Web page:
Our website is made possible by displaying online advertisements to our visitors.
Please consider supporting us by disabling your ad blocker.

Download links will be available after you disable the ad blocker and reload the page.
Showing: 1-10 results of 21

CHAPTER I. Charolois and Branchimont ALTHOUGH the deepest shades of twilight had descended upon the broad bosom of the valley, and the river might almost be recognised only by its rushing sound, the walls and battlements of the castle of Charolois, situate on one of the loftiest heights, still blazed in the reflected radiance of the setting sun, and cast, as it were, a glance of triumph at the opposing castle of Branchimont, that rose on the... more...

The Calamities of Authors have often excited the attention of the lovers of literature; and, from the revival of letters to this day, this class of the community, the most ingenious and the most enlightened, have, in all the nations of Europe, been the most honoured, and the least remunerated. Pierius Valerianus, an attendant in the literary court of Leo X., who twice refused a bishopric that he might pursue his studies uninterrupted, was a... more...

CHAPTER 1 There is an island in the Indian Ocean, so unfortunate as not yet to have been visited either by Discovery Ships or Missionary Societies. It is a place where all those things are constantly found which men most desire to see, and with the sight of which they are seldom favoured. It abounds in flowers, and fruit, and sunshine. Lofty mountains, covered with green and mighty forests, except where the red rocks catch the fierce beams of... more...

CHAPTER I. A Matter of Importance IN THAT part of the celebrated parish of St. George which is bounded on one side by Piccadilly and on the other by Curzon Street, is a district of a peculiar character. 'Tis cluster of small streets of little houses, frequently intersected by mews, which here are numerous, and sometimes gradually, rather than abruptly, terminating in a ramification of those mysterious regions. Sometimes a group of courts... more...

CHAPTER XXI. One's life changes in a moment. Half a month ago, Lothair, without an acquaintance, was meditating his return to Oxford. Now he seemed to know everybody who was anybody. His table was overflowing with invitations to all the fine houses in town. First came the routs and the balls; then, when he had been presented to the husbands, came the dinners. His kind friends the Duchess and Lady St. Jerome were the fairies who had worked this... more...


INTRODUCTION. For the fifth time I revise a subject which has occupied my inquiries from early life, with feelings still delightful, and an enthusiasm not wholly diminished. Had not the principle upon which this work is constructed occurred to me in my youth, the materials which illustrate the literary character could never have been brought together. It was in early life that I conceived the idea of pursuing the history of genius by the... more...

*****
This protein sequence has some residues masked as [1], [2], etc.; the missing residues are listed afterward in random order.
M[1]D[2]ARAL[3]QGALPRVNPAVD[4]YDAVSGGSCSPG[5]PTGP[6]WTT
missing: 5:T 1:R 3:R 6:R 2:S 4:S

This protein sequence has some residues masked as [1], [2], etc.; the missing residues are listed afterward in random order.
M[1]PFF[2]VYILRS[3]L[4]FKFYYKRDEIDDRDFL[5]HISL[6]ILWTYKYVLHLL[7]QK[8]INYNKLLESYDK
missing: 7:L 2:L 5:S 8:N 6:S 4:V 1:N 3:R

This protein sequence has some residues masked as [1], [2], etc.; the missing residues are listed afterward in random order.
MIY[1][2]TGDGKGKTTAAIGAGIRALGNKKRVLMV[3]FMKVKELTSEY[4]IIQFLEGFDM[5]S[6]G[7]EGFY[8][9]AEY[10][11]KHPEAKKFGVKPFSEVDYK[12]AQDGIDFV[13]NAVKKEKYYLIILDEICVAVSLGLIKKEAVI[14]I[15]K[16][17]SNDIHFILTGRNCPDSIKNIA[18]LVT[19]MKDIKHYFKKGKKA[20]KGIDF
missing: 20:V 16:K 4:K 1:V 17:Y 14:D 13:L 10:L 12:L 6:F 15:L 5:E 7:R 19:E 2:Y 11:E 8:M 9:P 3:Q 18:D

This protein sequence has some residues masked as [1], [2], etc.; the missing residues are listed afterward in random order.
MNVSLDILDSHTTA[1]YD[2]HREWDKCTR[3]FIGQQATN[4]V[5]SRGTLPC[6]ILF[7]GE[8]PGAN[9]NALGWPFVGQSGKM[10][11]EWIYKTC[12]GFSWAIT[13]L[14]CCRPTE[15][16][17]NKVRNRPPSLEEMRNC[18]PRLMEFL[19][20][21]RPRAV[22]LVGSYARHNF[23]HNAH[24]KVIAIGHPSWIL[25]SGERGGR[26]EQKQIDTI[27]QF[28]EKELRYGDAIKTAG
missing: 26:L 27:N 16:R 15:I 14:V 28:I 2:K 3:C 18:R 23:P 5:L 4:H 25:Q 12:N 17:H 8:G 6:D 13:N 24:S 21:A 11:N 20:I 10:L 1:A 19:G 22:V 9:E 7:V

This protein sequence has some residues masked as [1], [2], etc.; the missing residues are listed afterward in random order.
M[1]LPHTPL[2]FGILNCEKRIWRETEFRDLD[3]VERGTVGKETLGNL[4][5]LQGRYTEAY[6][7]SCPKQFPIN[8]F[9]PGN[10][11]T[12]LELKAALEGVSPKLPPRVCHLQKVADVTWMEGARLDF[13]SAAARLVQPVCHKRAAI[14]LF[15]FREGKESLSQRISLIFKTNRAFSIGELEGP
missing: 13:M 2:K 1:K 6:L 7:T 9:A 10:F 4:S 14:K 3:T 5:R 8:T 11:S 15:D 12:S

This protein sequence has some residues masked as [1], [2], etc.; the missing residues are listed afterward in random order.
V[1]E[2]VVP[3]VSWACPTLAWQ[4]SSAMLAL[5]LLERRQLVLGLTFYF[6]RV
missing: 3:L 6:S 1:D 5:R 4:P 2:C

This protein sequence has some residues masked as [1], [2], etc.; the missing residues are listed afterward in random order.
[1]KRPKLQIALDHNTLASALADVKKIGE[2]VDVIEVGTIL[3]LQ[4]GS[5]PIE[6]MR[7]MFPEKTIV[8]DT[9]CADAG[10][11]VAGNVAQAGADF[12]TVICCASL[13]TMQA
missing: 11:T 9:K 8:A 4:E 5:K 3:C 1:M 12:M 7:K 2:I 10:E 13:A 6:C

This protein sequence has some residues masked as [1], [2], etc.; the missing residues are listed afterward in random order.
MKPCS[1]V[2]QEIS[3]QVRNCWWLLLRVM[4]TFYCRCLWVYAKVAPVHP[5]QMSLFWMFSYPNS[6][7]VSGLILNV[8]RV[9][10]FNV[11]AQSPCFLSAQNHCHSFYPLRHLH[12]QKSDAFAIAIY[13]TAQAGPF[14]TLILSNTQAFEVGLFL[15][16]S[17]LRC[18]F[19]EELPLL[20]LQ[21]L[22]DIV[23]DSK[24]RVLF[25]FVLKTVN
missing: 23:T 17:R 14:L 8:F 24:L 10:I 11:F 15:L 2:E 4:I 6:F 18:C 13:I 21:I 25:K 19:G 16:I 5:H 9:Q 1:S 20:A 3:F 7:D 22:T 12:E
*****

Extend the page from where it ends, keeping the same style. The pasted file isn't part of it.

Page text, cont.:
CHAPTER I. Some Account of the Family of Armine, andEspecially of Sir Ferdinand and of Sir Ratcliffe. THE family of Armine entered England with William the Norman. Ralph d'Armyn was standard-bearer of the Conqueror, and shared prodigally in the plunder, as appears by Doomsday Book. At the time of the general survey the family of Ermyn, or Armyn, possessed numerous manors in Nottinghamshire, and several in the shire of Lincoln. William D'Armyn,... more...

ACT I SCENE 1A Street in Burgos; the Cathedral in the distance.[Enter Two Courtiers.] I:1:1 1ST COURT.The Prince of Hungary dismissed?I:1:2 2ND COURT.IndeedSo runs the rumour.I:1:3 1ST COURT.Why the spousal noteStill floats upon the air!I:1:4 2ND COURT.Myself this mornBeheld the Infanta's entrance, as she threw,Proud as some hitless barb, her haughty glanceOn our assembled chiefs.I:1:5 1ST COURT.The Prince was there?I:1:6 2ND COURT.Most... more...

CHAPTER I. A Great Day for Israel. THE cornets sounded a final flourish as the Prince of the Captivity dismounted from his white mule; his train shouted as if they were once more a people; and, had it not been for the contemptuous leer which played upon the countenances of the Moslem bystanders, it might have been taken for a day of triumph rather than of tribute. 'The glory has not departed!' exclaimed the venerable Bostenay, as he entered... more...

CHAPTER I We are not aware that the infancy of Vivian Grey was distinguished by any extraordinary incident. The solicitude of the most affectionate of mothers, and the care of the most attentive of nurses, did their best to injure an excellent constitution. But Vivian was an only child, and these exertions were therefore excusable. For the first five years of his life, with his curly locks and his fancy dress, he was the pride of his own and the... more...